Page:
risk paracetamol


this treatment has never been evaluated in a controlled trial, there is substantial evidence for its beneficial effect. This is a classic example of a treatment based on mechanistic insight. The assay based on antibody to 3-(cystein-S-yl)paracetamol derivatives should provide further insight into the processes leading to cell death after binding of the toxic benzoquinone imine to hepatic proteins. This insight may lead to new treatments which are needed in patients presenting too late for treatment with NAC. J. A. HINSON D. W. ROBERTS National Center for Toxicological Research, R. W. BENSON Jefferson, Arkansas, USA Department of Medicine, Rigshospitalet, University of Copenhagen Department of Pharmacology, University of Copenhagen, DK-2100




1. Mitchell

JR, Thorgeirsson SS, Potter WZ, Jollow DJ, Kaiser H Acetaminophenhepatic injury: Protective role of glutathione in man and rationale for therapy, Clin Pharmacol Ther 1974; 16: 676-84. 2. Smilkstein MJ, Knapp GL, Kulig KW, Rumack BH. Efficacy of oral N-acetylcysteine in the treatment of acetaminophen overdose. N Engl J Med 1988; 319: 1557-62 3. Dahlin DC, Miwa GT, Lu AYH, Nelson SD. N-acetyl-p-benzoquinone imine: a cytochrome P-450 mediated oxidation product of acetaminophen. Proc Natl Acad Sci USA 1984; 81: 1327-31. 4. Roberts DW, Pumford NR, Potter DW, Benson RW, Hinson JA. A sensitive induced

immunochemical assay for acetaminophen-protein adducts. J Pharmacol Exp Ther 1987; 241: 527-33. 5. Potter DW, Pumford NR, Hinson JA, Benson RW, Roberts DW. Epitope characterization of acetaminophen bound to protein and nonprotein sulfhydryl groups by an enzyme linked immunosorbent assay. J Pharmacol Exp Ther 1988; 248: 186-90. 6. Pumford NR, Hinson JA, Potter DW, Rowland KL, Benson RW, Roberts DW. Immunochemical quantitation of 3-(cystein-S-yl)acetaminophen adducts in serum and liver proteins of acetaminophen treated mice. J Pharmacol Exp Ther 1989; 248: 190-96. 7. Prescott LF, Illingworrh RN, Critchley JAJH, Steward MJ, Adam RD, Proudfoot AT. Intravenous N-acetylcysteine: The treatment of choice for paracetamol poisoning. Br Med J 1979; ii: 1097-100. 8. Prescott LF, Wright N, Roscoe P, Brown SS. Plasma paracetamol half-life and hepatic necrosis in patients with paracetamol overdose. Lancet 1971; i: 519-22.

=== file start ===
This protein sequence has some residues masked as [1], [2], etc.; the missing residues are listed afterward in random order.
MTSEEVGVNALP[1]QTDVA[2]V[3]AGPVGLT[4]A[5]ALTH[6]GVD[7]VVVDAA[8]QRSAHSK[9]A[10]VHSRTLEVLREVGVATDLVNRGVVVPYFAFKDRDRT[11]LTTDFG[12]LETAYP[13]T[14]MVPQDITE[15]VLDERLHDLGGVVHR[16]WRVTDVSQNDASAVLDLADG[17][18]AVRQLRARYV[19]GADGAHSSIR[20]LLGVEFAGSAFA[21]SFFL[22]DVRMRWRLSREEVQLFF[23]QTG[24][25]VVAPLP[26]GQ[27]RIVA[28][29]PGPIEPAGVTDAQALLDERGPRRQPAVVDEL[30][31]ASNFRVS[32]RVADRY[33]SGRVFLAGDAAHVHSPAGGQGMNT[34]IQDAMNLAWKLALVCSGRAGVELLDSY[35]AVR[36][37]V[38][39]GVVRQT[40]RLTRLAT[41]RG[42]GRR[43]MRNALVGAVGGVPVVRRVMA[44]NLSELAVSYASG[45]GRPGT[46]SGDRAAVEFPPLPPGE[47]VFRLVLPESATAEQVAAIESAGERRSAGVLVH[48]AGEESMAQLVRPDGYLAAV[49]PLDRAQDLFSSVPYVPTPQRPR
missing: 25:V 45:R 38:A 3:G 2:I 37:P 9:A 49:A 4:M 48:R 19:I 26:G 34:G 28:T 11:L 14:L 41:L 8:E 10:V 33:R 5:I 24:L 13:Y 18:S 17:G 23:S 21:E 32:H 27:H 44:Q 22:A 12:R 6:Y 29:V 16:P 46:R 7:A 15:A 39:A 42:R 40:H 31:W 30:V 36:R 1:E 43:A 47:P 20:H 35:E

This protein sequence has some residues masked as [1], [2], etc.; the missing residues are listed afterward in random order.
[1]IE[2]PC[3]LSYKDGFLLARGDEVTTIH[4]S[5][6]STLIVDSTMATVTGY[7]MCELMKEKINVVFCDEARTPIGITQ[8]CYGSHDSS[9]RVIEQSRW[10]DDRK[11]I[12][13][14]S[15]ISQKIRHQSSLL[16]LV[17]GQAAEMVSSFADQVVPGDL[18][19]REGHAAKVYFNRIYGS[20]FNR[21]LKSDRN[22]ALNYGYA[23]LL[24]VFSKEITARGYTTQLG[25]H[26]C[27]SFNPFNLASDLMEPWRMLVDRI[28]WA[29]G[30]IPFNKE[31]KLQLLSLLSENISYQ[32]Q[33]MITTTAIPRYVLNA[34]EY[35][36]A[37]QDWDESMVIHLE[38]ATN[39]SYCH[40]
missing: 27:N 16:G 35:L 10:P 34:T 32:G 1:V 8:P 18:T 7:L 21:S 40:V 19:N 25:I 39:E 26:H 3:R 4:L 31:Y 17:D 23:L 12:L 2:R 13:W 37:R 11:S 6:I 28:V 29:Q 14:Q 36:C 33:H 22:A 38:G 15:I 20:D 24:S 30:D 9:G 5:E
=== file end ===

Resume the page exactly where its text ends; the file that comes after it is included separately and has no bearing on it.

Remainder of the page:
Treatment failure in

meningococcal meningitis

SIR,-Neisseria meningitis with reduced sensitivity to penicillin has been recorded in the UK.1 We report a case of meningococcal meningitis which relapsed clinically 5 days after treatment with benzylpenicillin. N meningitidis was reisolated from the cerebrospinal fluid (CSF) obtained on repeat puncture. An 18-year-old man presented with a 2-day history of malaise and headache, followed by photophobia and vomiting. He was apyrexial and had a widespread purpuric rash and severe neck stiffness. He was given 1 MU of benzylpenicillin intravenously immediately before lumbar puncture, then 0-5 MU 6-hourly. The CSF contained 13 760 x 106 white cells/1 (100% polymorphs), protein 6.1 g/1, and glucose 0-88 mmol/1. Numerous gram-negative diplococci were seen in a gram-stained film. N meningitidis, initially reported sensitive on disc testing to penicillin and chloramphenicol, was cultured from the CSF.

Advertising acyclovir.

732 Advertising acyclovir p 288) of Wellcome Foundation implies that the Medicines Control Agency endorsed the company’s recent promotion of the use...